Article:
MEXICO CITY, Dec. 23 (Xinhua) -- The U.S. Federal Reserve's recent decision to raise interest rates would have a devastating impact on Latin America, according to a Mexican academic this week.
Alfredo Jalife-Rahme, professor of political science at Mexico's National Autonomous University (UNAM) and author of numerous books, believed the move would lacerate regional economies.
In an article published earlier this week in various regional news outlets under the headline "U.S. Fed's global currency war: Latin America against the ropes," Jalife-Rahme warned the "unilateral" decision would cause "cataclysmic collateral damage" and have "profound geopolitical implications in the rest of the catatonic planet, in particular in Latin America."
Due to the U.S. dollar's "pernicious hegemony," any decision the Fed, the "de facto global central bank," made was bound to impact world economies, explained the academic.
The quarter of a percentage rate hike announced this month would be followed by similar increments throughout 2016 to reach a target rate of 1.375 percent, according to the Fed, wrote Jalife-Rahme.
"Will the world and 'Mexico's neoliberal (camp)' withstand another four consecutive quarter-point increases when the first led to the bankruptcy of ICA, one of the leading construction firms in Latin America?" asked the author.
Mexico's dependency on U.S. monetary policy had led to Mexican peso plummeting nearly 30 percent in less than a week, according to the New York Times, noted Jalife-Rahme.
U.S. global intelligence agency Strategic Forecasting, better known as Statfor, "acknowledged that the Fed handles the rates in an egotistical and unilateral way, with no consideration for the cataleptic state of the rest of the planet," wrote the author.
Peter Spence, writing for British the Daily Telegraph, said "the countries most vulnerable to the measure are 'Brazil, Chile and South Africa,'" wrote Jalife-Rahme.
According to the financial journalist, said the author, "the emerging markets could be particularly vulnerable as many of them have amassed enormous quantities of debt (that) could be unmanageable."
Both Brazil and South Africa were members of the BRICS bloc of emerging economies, which "fuels the theory that the Fed hike is collaterally intended to squarely hit them," he said.
"The real problem," wrote the author, lay in the 9 trillion U.S. dollars in foreign debt that countries had accumulated, and the political fallout, as seen in Venezuela and Argentina, where the ruling parties recently took a beating at the polls.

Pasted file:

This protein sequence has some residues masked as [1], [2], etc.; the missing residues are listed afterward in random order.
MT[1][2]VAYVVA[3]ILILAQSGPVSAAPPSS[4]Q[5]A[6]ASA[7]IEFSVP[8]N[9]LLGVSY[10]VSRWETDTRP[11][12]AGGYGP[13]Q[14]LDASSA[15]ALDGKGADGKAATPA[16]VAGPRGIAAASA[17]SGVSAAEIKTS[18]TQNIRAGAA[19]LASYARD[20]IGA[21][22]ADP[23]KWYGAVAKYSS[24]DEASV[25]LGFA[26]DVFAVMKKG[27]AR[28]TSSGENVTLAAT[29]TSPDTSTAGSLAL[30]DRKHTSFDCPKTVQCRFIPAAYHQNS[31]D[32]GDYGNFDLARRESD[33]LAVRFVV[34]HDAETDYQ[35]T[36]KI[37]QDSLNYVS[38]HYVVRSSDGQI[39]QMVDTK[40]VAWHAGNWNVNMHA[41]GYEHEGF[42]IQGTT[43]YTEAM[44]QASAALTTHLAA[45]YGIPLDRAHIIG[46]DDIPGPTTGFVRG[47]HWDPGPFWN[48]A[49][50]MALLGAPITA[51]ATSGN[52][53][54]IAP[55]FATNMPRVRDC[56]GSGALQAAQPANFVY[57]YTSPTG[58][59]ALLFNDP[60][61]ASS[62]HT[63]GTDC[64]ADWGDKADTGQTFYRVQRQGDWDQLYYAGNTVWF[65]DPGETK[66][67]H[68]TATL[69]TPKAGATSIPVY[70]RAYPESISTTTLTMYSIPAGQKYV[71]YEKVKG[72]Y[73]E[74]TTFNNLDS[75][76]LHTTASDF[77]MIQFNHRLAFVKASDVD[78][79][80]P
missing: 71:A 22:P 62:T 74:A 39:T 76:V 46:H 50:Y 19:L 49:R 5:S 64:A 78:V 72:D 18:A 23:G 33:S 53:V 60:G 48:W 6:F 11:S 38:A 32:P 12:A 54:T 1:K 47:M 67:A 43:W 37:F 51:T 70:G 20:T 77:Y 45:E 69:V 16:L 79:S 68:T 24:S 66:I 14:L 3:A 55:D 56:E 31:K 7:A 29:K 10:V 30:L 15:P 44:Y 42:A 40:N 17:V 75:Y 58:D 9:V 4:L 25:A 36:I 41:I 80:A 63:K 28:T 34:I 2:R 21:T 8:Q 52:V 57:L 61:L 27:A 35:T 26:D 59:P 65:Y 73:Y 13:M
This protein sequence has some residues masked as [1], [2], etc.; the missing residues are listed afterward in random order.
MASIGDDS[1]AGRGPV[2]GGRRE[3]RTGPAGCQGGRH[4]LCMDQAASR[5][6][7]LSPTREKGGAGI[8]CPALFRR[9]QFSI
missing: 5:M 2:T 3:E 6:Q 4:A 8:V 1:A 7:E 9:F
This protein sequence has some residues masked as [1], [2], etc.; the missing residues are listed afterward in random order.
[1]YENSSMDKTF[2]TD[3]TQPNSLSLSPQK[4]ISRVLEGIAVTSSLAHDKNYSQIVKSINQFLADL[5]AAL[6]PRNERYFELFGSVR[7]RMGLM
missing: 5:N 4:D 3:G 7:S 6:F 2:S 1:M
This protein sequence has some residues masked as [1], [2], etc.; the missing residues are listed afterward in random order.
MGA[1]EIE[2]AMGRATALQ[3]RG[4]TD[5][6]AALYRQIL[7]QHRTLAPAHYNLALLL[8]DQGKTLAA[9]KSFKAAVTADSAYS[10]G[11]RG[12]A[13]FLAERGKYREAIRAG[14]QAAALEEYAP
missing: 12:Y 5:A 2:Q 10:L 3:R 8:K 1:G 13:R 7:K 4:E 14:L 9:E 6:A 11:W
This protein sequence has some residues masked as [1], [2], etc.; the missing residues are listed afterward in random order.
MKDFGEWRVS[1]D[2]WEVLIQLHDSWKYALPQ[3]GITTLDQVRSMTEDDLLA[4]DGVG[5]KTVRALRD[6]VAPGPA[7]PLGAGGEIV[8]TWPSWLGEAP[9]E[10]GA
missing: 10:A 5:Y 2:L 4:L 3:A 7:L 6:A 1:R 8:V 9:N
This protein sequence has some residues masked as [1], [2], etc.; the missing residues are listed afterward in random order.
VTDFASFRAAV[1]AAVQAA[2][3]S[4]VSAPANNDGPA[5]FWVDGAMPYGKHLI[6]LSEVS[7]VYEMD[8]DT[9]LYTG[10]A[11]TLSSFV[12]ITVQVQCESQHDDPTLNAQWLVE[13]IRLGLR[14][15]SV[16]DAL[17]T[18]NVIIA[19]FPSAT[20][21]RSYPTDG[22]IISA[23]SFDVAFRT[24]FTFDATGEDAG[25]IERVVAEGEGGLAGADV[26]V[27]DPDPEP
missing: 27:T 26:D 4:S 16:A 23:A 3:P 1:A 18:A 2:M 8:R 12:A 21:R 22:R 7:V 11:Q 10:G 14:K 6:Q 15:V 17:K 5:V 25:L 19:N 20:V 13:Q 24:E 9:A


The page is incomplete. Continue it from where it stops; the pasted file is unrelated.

"Are we facing a global currency war waged by the Fed against the rest of the catatonic world?" asked Jalife-Rahme.
Far from bolstering the global economy, "the Fed hike has pushed the world dangerously into uncharted waters," the academic concluded.
NEW YORK, Dec. 20 (Xinhua) -- With the new year right around the corner, many analysts expected volatility could rise in financial markets after U.S. Federal Reserve's first rate hike in nearly a decade.
The U.S. central bank announced early this week raising benchmark interest rate by 25 basis points, the first rate hike since 2006, marking the end of an era of extraordinary easing monetary policies. Full story
MEXICO CITY, Dec. 17 (Xinhua) -- After the U.S. Federal Reserve raised interest rates by 0.25 percent on Wednesday, the first rise in almost 10 years, the central banks of Mexico and Chile followed suit on Thursday.
Mexico responded to its neighbor's optimism by raising rates by 0.25 percent to reach 3.25 percent, which was Mexico's first interest rate hike since 2008.Full story
WASHINGTON, Dec. 16 (Xinhua) -- U.S. Federal Reserve on Wednesday decided to raise benchmark interest rate by 25 basis points, the first interest rate increase since 2006,marking the end of an era of extraordinary easing monetary policy.
Given the considerable improvement in labor market conditions this year and it's reasonably confident that inflation will rise, the central bank decided to raise the target range for the federal funds rate to 0.25-0.5 percent, the Fed said in a statement after concluding a two-day policy meeting on Wednesday. Full story